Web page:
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Electrostatics Trigger Interfacial Self-Assembly of Bacterial Ice Nucleators

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Ice active bacteria can catalyze water freezing at high subzero temperatures using ice nucleating proteins (INPs) located at their outer cell walls. INPs are the most effective ice nucleators known and are of significant interest for agriculture, climate research, and freeze/antifreeze technologies. The aggregation of INPs into large ice nucleation sites is a key step for effective ice nucleation. It has been proposed that ice active bacteria can drive the aggregation of INPs and thereby trigger ice nucleation. However, the mechanism of INP aggregate assembly and the molecular processes behind the activation are still unclear. Both biochemical pathways and activation through electrostatics have been proposed based on experiments with lysed ice active bacteria. For a more direct view on the assembly of INPs, we follow the structure and water interactions of a synthetic model INP of the well-studied ice bacterium Pseudomonas syringae at the air-water interface as a function of the subphase pH. By combining sum frequency generation spectroscopy with two-dimensional infrared spectra, we conclude that self-assembly and electrostatic interactions drive the formation of ordered INP structures capable of aligning interfacial water.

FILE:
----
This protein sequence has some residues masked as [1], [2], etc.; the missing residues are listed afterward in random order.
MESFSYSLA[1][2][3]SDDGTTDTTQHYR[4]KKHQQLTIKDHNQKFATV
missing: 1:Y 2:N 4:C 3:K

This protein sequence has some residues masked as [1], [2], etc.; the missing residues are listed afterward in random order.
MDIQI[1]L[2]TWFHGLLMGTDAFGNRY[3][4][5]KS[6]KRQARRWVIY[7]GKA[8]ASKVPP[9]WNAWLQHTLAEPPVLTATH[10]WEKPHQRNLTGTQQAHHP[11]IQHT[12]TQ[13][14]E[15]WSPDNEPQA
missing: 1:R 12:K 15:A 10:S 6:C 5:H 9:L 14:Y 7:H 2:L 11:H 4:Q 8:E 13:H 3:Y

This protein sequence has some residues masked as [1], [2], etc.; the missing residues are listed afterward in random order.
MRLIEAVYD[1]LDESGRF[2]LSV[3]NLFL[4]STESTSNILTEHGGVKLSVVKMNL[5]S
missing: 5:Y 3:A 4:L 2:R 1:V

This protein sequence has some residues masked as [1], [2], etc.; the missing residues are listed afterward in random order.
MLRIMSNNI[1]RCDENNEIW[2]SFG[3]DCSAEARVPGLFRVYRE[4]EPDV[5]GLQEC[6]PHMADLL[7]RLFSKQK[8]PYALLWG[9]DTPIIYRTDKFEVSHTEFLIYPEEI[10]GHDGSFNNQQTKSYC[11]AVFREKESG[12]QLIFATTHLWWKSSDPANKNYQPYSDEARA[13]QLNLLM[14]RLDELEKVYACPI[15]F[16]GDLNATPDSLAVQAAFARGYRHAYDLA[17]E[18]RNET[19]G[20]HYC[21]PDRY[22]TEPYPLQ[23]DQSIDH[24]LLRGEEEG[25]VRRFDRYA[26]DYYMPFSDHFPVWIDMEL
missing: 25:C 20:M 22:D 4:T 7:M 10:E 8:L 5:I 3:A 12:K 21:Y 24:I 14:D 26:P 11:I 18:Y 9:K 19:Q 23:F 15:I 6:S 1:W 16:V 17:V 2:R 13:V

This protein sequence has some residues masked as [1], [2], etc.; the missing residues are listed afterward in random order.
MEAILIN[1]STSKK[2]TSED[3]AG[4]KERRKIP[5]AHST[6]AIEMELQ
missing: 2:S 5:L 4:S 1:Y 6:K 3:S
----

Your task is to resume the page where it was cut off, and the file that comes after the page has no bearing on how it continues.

Original languageEnglish
Pages (from-to)505-512
Number of pages8
Publication statusPublished - Feb 2022

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